The Herald doesn’t lead with the story, and just gives a wee front page lead-in  - Referendum row - to a substantial piece on page 7. It also gives a highlighted likely timetable for independence, with a date 0f 2019 for final achievement. This is may be realistic, but I find it depressingly long, and hope for a much shorter lead-in than this, since it reduces the likelihood of me seeing my country independent in my lifetime. I hope my impatience is matched by the impatience of the young Scots who want their freedom now and have watched other countries achieve it much more swiftly than this.

The other significant fact is that the UK government will attempt to bog the process down, and even frustrate it, with bureaucratic delays and nit-picking. They will try to turn Scotland’s independence into another Edinburgh trams project, where the lines are laid, the business of the capital disrupted, but due to unforeseen works below ground and the inability to resolve difference, the whole thing is shelved indefinitely.

The long journey to Scottish independence has been a slow, careful one with many setbacks, but characterised throughout by patient democratic process and rational argument, relying on the ballot box to achieve the ultimate goal.

With the exception of a few incidents in the 1950s during the EIIR pillar box rows, involving a few misguided youths and some very sinister agents provocateur and dubious special Branch involvement, (see Diomhair’s account of this period) the nationalist movement has been completely free of violence and direct action.

It must be kept that way, because the British Establishment has a long, contemptible record when it comes to trying to suppress the wishes of their subject peoples to be free, in India, in Rhodesia, in Kenya and of course in Ireland - a record that includes the use of agents provocateur to instigate acts of political violence that were then used to justify repressive force in response, and the suspension of democratic procedures and legal rights.

Two dangers exist in the present state of panic among the unionist establishment and their compliant media shills - one is that, in their confusion they overplay their hand in opposing independence, the other is that they are deliberately provocative. Both would have the same dangerous results - a growing resentment among those supporting Scottish independence, especially the young supporters, and a growing impatience with democratic processes.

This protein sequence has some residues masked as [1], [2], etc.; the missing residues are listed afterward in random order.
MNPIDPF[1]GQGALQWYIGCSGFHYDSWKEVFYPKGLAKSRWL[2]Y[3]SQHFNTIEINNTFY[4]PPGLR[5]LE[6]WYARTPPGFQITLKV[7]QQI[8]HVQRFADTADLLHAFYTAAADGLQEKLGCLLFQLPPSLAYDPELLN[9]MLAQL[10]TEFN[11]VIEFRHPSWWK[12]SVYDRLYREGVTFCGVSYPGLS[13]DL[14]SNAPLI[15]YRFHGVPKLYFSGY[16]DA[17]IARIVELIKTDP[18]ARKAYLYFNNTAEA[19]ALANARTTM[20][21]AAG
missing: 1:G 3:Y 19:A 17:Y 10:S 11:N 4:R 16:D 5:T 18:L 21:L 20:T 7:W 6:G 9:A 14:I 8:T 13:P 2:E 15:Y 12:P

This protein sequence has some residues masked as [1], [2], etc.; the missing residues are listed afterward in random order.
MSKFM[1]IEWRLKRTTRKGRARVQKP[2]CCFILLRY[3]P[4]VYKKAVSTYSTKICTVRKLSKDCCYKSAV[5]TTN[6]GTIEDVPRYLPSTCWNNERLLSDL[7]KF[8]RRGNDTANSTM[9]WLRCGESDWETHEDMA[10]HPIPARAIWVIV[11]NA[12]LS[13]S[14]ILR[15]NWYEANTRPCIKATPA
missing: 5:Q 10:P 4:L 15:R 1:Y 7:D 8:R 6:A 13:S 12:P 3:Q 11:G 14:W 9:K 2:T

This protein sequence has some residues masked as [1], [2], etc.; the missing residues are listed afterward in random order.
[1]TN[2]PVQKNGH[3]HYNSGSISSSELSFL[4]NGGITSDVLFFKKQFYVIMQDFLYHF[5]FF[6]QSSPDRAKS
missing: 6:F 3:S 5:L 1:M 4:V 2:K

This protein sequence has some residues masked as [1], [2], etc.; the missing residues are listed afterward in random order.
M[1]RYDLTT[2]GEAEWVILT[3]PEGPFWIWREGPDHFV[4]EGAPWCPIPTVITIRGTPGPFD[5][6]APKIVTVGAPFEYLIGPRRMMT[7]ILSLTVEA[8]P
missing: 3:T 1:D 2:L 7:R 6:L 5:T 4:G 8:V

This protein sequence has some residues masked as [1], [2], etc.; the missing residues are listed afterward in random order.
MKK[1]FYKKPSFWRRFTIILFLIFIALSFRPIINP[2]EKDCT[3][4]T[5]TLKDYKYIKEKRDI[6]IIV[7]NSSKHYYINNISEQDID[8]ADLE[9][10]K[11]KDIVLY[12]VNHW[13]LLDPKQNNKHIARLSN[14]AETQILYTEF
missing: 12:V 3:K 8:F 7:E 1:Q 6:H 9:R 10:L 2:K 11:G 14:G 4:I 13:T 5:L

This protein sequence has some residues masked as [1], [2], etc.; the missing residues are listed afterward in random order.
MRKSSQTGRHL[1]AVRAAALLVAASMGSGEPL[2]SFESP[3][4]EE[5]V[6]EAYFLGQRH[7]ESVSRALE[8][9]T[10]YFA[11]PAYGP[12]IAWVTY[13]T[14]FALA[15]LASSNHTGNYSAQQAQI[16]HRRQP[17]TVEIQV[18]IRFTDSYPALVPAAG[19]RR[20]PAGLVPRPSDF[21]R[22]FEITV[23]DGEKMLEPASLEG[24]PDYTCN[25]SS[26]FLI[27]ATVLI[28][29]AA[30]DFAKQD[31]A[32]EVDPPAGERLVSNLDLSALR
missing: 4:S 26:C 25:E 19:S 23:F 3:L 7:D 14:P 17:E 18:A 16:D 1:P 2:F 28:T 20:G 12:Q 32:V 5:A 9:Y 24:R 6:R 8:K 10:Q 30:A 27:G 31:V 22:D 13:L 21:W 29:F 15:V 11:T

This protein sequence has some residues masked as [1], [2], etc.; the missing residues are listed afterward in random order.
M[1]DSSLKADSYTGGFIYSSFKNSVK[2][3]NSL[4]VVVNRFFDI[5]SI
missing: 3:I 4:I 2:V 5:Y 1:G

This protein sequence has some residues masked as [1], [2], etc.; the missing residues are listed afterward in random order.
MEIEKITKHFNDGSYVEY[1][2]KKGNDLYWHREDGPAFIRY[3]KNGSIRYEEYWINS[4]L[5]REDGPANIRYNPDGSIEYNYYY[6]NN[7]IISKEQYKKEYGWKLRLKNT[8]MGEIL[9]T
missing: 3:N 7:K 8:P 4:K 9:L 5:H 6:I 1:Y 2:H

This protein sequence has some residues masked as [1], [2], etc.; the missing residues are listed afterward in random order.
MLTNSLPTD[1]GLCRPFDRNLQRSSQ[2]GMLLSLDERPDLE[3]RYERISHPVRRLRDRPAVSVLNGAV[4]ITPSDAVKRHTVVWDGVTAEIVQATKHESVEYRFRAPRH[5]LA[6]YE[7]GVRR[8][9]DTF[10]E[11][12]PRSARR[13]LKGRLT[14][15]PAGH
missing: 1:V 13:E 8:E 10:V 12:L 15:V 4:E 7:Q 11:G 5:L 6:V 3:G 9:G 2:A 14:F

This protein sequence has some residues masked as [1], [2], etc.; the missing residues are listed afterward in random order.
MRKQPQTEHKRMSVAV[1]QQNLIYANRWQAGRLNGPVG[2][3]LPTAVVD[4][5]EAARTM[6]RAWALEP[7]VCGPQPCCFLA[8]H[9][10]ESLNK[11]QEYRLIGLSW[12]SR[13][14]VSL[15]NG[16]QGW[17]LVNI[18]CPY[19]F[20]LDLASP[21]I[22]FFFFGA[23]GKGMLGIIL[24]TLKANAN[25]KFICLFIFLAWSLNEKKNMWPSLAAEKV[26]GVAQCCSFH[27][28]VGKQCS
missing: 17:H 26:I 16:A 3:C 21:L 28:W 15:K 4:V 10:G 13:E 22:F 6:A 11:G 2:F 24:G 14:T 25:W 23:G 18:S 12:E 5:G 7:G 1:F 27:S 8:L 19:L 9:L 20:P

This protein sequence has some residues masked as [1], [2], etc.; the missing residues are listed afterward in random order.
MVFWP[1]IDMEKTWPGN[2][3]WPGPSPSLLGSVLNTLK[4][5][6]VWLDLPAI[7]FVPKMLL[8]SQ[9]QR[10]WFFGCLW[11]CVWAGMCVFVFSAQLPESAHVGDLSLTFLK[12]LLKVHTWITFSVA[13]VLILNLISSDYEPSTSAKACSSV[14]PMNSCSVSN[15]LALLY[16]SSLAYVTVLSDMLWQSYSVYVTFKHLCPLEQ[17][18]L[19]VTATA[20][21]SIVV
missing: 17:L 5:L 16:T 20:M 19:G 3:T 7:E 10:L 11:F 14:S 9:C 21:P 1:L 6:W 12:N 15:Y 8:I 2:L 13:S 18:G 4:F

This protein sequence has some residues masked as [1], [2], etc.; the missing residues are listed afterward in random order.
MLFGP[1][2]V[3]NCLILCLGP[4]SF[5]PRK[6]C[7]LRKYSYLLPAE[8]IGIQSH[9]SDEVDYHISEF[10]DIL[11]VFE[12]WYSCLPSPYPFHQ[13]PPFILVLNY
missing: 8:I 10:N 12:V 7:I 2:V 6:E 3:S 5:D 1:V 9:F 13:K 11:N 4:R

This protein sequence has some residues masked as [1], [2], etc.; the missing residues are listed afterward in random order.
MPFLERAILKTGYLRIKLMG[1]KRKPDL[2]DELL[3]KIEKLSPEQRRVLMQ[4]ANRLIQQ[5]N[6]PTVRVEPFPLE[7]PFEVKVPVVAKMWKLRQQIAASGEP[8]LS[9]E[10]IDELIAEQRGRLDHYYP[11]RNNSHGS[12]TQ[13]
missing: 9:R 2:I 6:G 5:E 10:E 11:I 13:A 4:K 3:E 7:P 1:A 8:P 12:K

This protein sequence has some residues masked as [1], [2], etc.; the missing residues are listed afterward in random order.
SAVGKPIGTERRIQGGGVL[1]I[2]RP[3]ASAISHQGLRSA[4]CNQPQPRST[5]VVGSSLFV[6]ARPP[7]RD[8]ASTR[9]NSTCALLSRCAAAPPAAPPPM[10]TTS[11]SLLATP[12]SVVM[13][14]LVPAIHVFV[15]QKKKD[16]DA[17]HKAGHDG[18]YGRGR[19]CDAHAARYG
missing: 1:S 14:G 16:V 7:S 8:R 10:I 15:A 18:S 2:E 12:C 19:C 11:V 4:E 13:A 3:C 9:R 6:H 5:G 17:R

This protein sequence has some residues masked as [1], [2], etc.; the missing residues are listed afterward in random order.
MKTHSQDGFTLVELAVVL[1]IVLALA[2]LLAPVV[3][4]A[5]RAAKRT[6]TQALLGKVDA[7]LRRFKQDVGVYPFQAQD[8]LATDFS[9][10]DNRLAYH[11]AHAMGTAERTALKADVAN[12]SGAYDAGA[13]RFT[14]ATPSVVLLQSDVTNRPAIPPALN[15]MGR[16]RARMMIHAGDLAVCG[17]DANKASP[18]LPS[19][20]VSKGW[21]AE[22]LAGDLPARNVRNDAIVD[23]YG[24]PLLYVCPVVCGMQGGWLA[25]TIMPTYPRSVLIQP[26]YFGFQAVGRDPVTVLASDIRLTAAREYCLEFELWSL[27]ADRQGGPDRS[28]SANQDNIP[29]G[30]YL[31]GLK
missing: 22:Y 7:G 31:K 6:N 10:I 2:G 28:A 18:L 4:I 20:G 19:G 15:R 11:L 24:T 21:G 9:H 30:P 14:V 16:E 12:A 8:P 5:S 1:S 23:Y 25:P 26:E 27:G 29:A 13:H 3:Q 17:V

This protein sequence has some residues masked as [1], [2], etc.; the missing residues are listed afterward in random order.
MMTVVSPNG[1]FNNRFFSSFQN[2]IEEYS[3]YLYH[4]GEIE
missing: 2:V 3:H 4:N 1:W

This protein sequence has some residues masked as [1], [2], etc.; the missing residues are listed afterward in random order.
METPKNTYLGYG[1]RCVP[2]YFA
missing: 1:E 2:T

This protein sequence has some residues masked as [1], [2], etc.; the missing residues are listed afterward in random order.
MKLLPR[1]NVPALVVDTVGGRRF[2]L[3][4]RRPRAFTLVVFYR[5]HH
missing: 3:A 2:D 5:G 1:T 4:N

The young live in a world where they see subject peoples seizing their freedom with great courage and personal sacrifice, often at the risk of their own lives. They believe, however, that they live in  a civilised, free democracy with a free press and media, where such radical measures are not necessary. But if they are regularly given evidence that they are mistaken in these beliefs, that their media are not as free as they thought, that their democratic rights and processes are being distorted and manipulated, that their democratically elected leaders are being treated with contempt, and that their legitimate aspirations are being suppressed, then they will find different routes to their goal.

Radical social and political change belongs to the young, not to the old. It also belongs to the activist, not to the silent majority, the Nixonian idea of a group in the body politic that will do anything for their beliefs except act on them. No revolution, velvet or otherwise, was accomplished by old men. However intellectually conceived, change is carried forward by the young.

The Middle East revolution caught the Western power brokers entirely by surprise. All their intelligence, all their analysis, all their careful realpolitik was turned upside down by events driven by the young, and they are now running behind the movement of history.

A great and legitimate expectancy has been created by the mandate given to the nationalists on May 6th 2011. It may well create a tide in the affairs of Scotland that will accelerate at a pace that takes both nationalist politicians and unionist politicians by surprise. I don’t think the young want to wait till 2019 for their freedom and I know that I don’t.

Unionists - don’t play with fire!  Nationalists - speed up your timetable and your game! History won’t wait and the young won’t wait …